Encyclopedia of Anti-Revisionism On-Line

Stephen Torgoff

YLP Congress transforms party into workers group

First Published: The Guardian, July 12, 1972.
Transcription, Editing and Markup: Paul Saba
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The first national congress of the Young Lords party held in New York City June 30-July 3 has resulted in a fundamental change in the party’s direction.

The YLP’s decision to rename itself the Puerto Rican Revolutionary Workers Organization is not just a change in title, but reflects a whole new conception of what the group is and what it should do.

The congress – announced as “the first and last congress of the YLP” – was indeed the first national meeting and elections in the group’s three-year history. Leading cadre prepared for the conference by developing an extensive self-criticism of the YLP’s practice and ideology in the past.

About 100 YLP members and supporters along with a number of delegates and observers from other organizations were involved in the four-day conference. The invitation by the YLP of what they termed “the three fraternal groups” was a major aspect of what they now consider their main tasks as an organization.

The fraternal organizations are the Black Workers Congress, the Revolutionary Union and I Wor Kuen. They were invited because the YLP considers them Marxist-Leninist, anti-revisionist organizations, developing roots in the working class, out of whose common work and discussions may emerge a multi-national communist party able to give leadership to the whole U.S. proletariat.

This theme – the necessity for a new communist party – was the main note of the conference.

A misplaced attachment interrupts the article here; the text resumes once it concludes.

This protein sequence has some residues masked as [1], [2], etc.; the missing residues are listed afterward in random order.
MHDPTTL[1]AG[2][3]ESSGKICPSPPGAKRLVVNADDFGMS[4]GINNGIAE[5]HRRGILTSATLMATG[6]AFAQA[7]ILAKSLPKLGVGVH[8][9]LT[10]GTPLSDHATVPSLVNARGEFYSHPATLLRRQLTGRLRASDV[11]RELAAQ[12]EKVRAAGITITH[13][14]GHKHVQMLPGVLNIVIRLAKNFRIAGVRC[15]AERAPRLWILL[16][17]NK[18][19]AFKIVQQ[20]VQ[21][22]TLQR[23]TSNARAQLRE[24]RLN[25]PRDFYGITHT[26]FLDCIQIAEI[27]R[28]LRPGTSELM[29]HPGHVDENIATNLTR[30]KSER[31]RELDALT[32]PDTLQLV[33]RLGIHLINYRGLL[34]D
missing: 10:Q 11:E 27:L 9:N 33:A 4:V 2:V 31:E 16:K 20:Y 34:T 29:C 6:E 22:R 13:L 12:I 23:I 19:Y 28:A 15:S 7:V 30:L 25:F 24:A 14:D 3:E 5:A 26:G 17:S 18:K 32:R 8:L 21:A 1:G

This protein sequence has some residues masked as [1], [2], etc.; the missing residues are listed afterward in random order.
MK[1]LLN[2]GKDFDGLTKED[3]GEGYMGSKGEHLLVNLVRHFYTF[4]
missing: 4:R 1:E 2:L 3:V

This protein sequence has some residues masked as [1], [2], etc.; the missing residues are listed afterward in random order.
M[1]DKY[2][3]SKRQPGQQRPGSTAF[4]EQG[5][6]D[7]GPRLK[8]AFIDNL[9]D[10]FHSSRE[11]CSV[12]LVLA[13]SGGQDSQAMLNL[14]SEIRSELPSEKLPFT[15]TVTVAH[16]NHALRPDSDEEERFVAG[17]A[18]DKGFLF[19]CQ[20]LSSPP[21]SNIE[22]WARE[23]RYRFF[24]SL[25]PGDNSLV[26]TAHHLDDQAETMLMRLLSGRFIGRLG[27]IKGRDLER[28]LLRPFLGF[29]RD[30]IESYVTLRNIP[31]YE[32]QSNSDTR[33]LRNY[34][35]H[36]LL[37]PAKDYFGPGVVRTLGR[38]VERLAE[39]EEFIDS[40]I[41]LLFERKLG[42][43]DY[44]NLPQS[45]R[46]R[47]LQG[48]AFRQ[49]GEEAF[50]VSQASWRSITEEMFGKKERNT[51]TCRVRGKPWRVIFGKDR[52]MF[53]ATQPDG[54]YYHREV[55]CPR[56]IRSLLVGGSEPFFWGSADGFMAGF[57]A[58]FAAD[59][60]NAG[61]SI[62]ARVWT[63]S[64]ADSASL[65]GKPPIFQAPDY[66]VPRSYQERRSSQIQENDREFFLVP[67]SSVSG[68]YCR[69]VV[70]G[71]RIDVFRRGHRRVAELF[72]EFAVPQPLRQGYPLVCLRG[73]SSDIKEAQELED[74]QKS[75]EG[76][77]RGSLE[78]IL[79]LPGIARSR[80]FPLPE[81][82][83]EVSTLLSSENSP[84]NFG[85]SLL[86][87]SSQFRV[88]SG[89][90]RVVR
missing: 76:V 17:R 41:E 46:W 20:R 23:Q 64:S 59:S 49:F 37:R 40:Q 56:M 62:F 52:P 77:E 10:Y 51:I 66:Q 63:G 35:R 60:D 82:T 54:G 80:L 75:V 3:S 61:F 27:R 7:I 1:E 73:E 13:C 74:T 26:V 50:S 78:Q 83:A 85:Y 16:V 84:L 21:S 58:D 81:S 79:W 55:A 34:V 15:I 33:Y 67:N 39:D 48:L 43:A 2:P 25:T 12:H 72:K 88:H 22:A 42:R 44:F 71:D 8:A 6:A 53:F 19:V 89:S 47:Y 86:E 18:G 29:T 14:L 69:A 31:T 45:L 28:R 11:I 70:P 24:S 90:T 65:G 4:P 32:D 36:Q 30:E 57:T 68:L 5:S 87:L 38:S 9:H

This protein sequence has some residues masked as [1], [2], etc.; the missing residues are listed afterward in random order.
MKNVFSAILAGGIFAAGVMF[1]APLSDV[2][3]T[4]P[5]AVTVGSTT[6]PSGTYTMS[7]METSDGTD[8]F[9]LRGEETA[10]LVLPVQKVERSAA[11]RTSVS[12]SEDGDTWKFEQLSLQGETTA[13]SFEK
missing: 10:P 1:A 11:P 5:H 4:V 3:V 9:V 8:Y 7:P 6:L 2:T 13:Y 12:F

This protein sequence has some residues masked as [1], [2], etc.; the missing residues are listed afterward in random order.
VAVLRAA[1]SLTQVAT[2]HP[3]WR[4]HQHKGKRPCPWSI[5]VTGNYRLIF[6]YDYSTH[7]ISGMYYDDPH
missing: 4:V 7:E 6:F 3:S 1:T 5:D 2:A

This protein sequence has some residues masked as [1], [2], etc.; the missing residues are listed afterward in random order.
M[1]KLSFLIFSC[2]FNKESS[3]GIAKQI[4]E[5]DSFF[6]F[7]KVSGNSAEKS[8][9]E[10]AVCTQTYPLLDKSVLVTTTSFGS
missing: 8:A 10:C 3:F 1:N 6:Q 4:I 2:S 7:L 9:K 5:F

Along with the delegates from the fraternal organizations, there were observers representing a number of “anti-imperialist and patriotic organizations,” such as the Puerto Rican Socialist party, the Rising Up Angry group in Chicago, the Venceremos organization from northern California and a number of Asian-American groups. These organizations were brought together to discuss a unified, national anti-imperialist movement.

The conference began with a presentation and discussion of the YLP’s self-criticism, which was occasioned by a general stagnation within the party and a recent split which saw a number of members, including two from the YLP’s central committee, break away and join the Puerto Rican Socialist party.

This self-criticism can be summed up by the dropping of the term “party” from the group’s name and the redefining of its position on the class and national question.

Tracing the development of the Young Lords from a street gang in Chicago to “a revolutionary anti-imperialist organization guided by Marxist-Leninist-Maoist principles,” the criticism marked three fundamental errors.

Three errors

–“Left extremism” – the belief that the lumpenproletariat was the leading revolutionary class in the U.S.
–The divided nation theory – the analysis that Puerto Ricans in the U.S. are part of the Puerto Rican nation.
– Thinking that the YLP was a party of the Leninist type, ready to provide leadership for the oppressed classes of both the U.S. and Puerto Rico.

The document prepared by the YLP leadership characterized the group’s history as of first right and then “left” deviations. The document argued that only the proletariat could provide the leadership to overthrow the old society and the vision necessary for the construction of a new society. It said that Puerto Rican workers in the U.S. are members of the U.S. proletariat and that therefore, while a national workers party is necessary in Puerto Rico, there should be no special party of Puerto Rican workers in the U.S. Further, no small group without strong roots in the masses could claim to be a party – and the YLP’s previous claim was the source of continual errors.

Another document outlined the leadership’s view of the present world situation and a third paper presented for adoption gave the fundamental tasks for the new organization.

This paper explained in detail the need for a multi-national communist parry in the U.S., concluding that at this point the Puerto Rican Revolutionary Worker? Organization should build toward that party by organizing Puerto Rican workers and at the same time working closely with other, similar groups – in practice, the three fraternal organizations.